The Antidote: Happiness for People Who Can’t Stand Positive Thinking [Oliver Burkeman] on *FREE* shipping on qualifying offers. Success. In his new book, Oliver Burkeman shuns motivational seminars and the power of ‘Antidote’ Prescribes A ‘Negative Path To Happiness’. Summary and reviews of The Antidote by Oliver Burkeman, plus links to a book excerpt from The Antidote and author biography of Oliver Burkeman.
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He talks of the merits of meditation, and of our current misplaced obsession with setting ourselves goals. This is a very good albeit not perfect book, illustrating several schools of thought that bear on the issue of happiness — or contentment, or acceptance; there are definite nuances.
But that still focuses on the striving, not on acceptance, and for most of us there is no pot of gold at the end of the rainbow. However I also wasn’t feeling the need to ruminate over the fact that some of my randomly set goals were nowhere near complete. He sums it up by talking about “negative capability” that is if I understand it the idea of accepting that life is uncertain, sometimes painful, and that feeling wonderful all the time is not even desirable how sweet is sweet when there’s nothing but sweet?
The author, Oliver Burkeman, a Guardian journalist covering psychology, says that instead we need to Curmudgeonly Brit that I am, I enjoyed this book a lot. Those that think like our sneered-at motivational speakers will argue that failure is inevitable on the way to the top, and expecting it and getting over it is healthy.
Come from the ghetto or the trailer park? This book is no different. Calling this book life changing would be a little hyperbolic, calling it perspective changing would not.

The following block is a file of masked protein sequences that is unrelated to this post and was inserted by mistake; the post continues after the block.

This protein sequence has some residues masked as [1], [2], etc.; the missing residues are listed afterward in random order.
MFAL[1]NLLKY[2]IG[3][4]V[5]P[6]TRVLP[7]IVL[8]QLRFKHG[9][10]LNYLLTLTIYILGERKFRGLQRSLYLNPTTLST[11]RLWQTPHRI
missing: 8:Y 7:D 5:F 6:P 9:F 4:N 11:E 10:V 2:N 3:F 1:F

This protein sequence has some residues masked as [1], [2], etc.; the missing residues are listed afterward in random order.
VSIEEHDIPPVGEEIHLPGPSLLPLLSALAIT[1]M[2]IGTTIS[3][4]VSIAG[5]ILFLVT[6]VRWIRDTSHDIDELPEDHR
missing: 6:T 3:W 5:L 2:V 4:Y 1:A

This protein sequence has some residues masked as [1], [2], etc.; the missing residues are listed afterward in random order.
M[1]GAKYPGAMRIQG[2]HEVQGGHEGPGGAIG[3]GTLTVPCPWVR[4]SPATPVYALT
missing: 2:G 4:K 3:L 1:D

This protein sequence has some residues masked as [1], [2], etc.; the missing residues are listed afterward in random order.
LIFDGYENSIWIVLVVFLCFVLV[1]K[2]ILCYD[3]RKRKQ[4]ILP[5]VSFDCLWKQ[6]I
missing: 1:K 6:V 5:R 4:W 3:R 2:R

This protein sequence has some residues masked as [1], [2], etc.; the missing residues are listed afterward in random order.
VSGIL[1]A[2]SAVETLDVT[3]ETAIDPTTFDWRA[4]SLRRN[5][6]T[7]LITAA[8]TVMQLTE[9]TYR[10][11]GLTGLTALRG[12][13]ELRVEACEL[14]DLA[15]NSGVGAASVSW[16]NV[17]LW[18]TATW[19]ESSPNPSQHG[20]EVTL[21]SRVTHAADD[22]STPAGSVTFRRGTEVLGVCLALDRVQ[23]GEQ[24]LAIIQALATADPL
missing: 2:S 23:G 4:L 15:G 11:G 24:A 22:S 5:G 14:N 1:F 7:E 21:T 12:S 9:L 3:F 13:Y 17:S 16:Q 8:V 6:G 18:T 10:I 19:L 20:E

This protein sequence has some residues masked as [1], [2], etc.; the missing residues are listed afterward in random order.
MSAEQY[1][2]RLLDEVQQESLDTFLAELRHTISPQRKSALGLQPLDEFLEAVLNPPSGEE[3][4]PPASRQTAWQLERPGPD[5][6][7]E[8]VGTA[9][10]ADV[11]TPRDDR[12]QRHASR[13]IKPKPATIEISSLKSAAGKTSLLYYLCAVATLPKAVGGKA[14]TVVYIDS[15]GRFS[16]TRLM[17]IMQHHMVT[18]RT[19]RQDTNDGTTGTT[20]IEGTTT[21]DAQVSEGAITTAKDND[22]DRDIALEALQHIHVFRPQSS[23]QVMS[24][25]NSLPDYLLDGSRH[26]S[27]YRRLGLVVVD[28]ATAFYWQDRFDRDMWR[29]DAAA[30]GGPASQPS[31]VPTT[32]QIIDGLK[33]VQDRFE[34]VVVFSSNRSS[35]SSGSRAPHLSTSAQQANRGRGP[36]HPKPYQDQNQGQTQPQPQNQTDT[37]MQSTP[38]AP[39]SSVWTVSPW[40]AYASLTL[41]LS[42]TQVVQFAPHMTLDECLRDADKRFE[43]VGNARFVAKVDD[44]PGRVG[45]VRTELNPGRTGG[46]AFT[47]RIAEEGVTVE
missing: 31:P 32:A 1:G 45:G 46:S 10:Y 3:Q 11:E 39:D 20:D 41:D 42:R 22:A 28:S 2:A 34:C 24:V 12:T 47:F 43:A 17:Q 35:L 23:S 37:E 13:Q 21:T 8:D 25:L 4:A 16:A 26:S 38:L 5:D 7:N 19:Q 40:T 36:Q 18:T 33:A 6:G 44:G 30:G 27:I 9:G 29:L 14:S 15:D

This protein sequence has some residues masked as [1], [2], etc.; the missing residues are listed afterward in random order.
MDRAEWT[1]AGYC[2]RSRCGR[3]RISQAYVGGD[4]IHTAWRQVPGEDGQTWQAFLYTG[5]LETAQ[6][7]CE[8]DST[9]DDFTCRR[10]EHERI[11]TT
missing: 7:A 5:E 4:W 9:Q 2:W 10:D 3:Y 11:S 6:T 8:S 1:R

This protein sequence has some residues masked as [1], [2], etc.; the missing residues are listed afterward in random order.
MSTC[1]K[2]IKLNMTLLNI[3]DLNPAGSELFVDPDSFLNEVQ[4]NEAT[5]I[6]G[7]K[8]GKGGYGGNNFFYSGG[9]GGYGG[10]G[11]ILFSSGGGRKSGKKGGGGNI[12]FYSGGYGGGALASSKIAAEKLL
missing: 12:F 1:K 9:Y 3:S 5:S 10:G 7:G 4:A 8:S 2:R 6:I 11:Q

The Antidote by Oliver Burkeman – review | Books | The Guardian
I have to say that this was the perfect book for me to start with. It becomes especially obnoxious when the author denounces other authors lack of rigor only to himself use ancient Greek philosophy and Alan Watts as backbones to his arguments.
My problems not that I have any, obviously do not stem from me not having any faith in my ability to get through things, so why do I need to wake up everyday and tell myself it will be a good day. To the analytically inclined, my goal would be to focus this skill more on the unpleasant side of the Gaussian distribution of life experiences.
I was pleased to have found this. I’m just not one of those “happy” people that are all the rage right now. It’s the kind of book I see myself coming back to as the years go on.
Oh, and a bit of humor: Optimism is wonderful; goals can sometimes be useful; even positive thinking and positive visualization have their benefits. Is the self your body? Burkeman is keen to emphasise that the negative path is not “one single, comprehensive, neatly packaged philosophy” and nor is it a “panacea”.
Instead he splits hairs trying to undermine it for some reason. Do not think of a white bear for the next few minutes. By demanding we repel every sour idea and insert a sweet one in its place, we are left in a constant state of vigilance and flight; marshaling our energies not toward beneficial outcomes but toward guarding against our natural inclination to adequately assess risk.
I read it at a gallop. One of my favorite chapters was about goal setting, and how becoming obsessed with achieving goals can sometimes have damaging consequences, such as a financial crisis, or in the case of some Mount Everest climbers, even death.